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Ben Ryan column: '09 heartbreak and a Russian fairytale

26 June 2013

  • Ben Ryan gives the inside track on RWC Sevens preparations
  • Campaign begins against in Olympic Stadium against Portugal on Friday
England Sevens

Photo: Getty Images

I am sure this has been a special week for all the competing teams in Moscow and I am also certain it will feel very different to a World Series event. This World Cup will bring a lot of unique and memorable moments.

It is the first time an Olympic stadium is hosting a global rugby event and the first time Moscow has hosted such a big rugby tournament. It is an amazing city – one we visit every year in the European Grand Prix series – but for all teams coming from outside Europe, it is a place few will have played in before.

The next World Cup will now not be until 2018, which will mean for many of the players this will be their only chance to win the World Cup.

A three-day tournament and reseeding for the knock out rounds is also different to the usual format. There is a reason tournaments like this are only once every four years – it makes it more special and heightens everyone's endeavour to do their very best.

For England, we can't wait for the weekend. It has been a steady build up towards Friday night and our first group game against Portugal. Two third-place finishes in the last two World Series events, record wins against Samoa and Fiji and a tournament win in the first round of the European Series defending our European title gives us some good results and momentum to build on.

England Sevens' Marcus Watson breaks clear against Argentina at the Marriott London Sevens

Photo: Getty Images

Players have also returned to fitness and had valuable game time too. Of course, it goes without saying we would have wanted to turn those third places into wins and as with all games, we learnt some valuable lessons that have helped our growth.

Last week we travelled up to the French Alps and the resort of Tignes for some secluded, high-volume training before slimming the team down to the dozen selected for Russia. It wasn't an easy exercise; they all deserve good news if it was based on effort and application and its tough disappointing someone after they have done all they can do to put their hand up. Those back at home have been just as vital to our plans as the ones here this week.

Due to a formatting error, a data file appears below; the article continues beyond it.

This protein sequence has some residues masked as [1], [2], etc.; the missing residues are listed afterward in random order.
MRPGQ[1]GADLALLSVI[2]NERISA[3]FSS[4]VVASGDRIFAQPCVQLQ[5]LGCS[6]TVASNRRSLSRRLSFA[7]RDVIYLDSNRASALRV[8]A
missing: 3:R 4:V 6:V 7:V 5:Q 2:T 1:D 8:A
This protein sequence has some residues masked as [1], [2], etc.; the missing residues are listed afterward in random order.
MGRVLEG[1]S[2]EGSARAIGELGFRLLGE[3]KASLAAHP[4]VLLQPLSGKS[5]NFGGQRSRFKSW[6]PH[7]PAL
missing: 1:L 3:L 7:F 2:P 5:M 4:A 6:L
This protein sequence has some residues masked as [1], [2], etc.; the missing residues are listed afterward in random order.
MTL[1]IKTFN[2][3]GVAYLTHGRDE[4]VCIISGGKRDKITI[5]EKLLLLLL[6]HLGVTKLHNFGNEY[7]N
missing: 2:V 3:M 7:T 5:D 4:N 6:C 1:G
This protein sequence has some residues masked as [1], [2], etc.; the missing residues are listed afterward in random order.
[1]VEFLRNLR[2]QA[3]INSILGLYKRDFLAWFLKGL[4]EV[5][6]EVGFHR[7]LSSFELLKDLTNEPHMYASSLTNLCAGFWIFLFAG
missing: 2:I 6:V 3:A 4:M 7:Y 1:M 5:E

Training has been hard and highly competitive and it’s meant the 12 picked are in form and ready for the fight. Tignes was great for getting lots of quality pitch time as well as using the natural environment to top up on conditioning. This week is all about tapering now and putting into action everything that has been so good leading into the tournament.

Only Rob Vickerman and James Rodwell are survivors from the 2009 Dubai World Cup. They both remember the utter desolation of losing an incredibly eventful quarter final to an excellent Samoa side that went into extra time. It took some time to sink in that we had been knocked out – it was the most surreal few minutes of my coaching career. I watched us score on the last play of the game to go into extra time. In sudden death, the referee told one of our team he was offside and knowing that if they acted, a penalty in front of the posts would be given and with it the game. Unfortunately the players either side of him also mistakenly thought they were being spoken to so no one moved and to see the team stand like statues as a Samoan player literally walked in to score the winning try was as weird a finish to a game as I have seen.

England Sevens' Rob Vickerman after the 2009 exit to Samoa in the quarter final

Photo: Getty Images

Four years on and that memory shines as brightly as it did back in Dubai. I guess that’s why a quadrennial event such as this holds so much gravitas with all the teams. Whatever way you lose a tournament, it’s never nice and I am sure every team has a story surrounding their exit but it’s also true that the winners of each and every tournament deserve their victory and come Sunday night, one of the 24 teams will be crowned deserved champions.

Being in Moscow, I will finish with a famous Russian fairytale called The Giant Turnip. Having planted a turnip in his garden, a grandfather finds that it has grown so big that he cannot pull it out of the ground. The grandmother helps him to no avail and one by one all the family try to add their collective might to unearth it, all without success. It’s not until the household door mouse, ‘Mishka' lends her weight that the turnip is gained. For us it is just the same; it’s going to take everyone in the squad and management giving their all that will secure us a World Cup. No point in hiding away from this – our goal is to capture the title and we have the team to do it.

For Barry Maddocks and Susie Appleby and the England Women's team the very best of luck to them – we share a training base and they are in in superb shape for their challenge. They take on Russia, Japan and France in the pools games on Saturday and we will all be supporting them.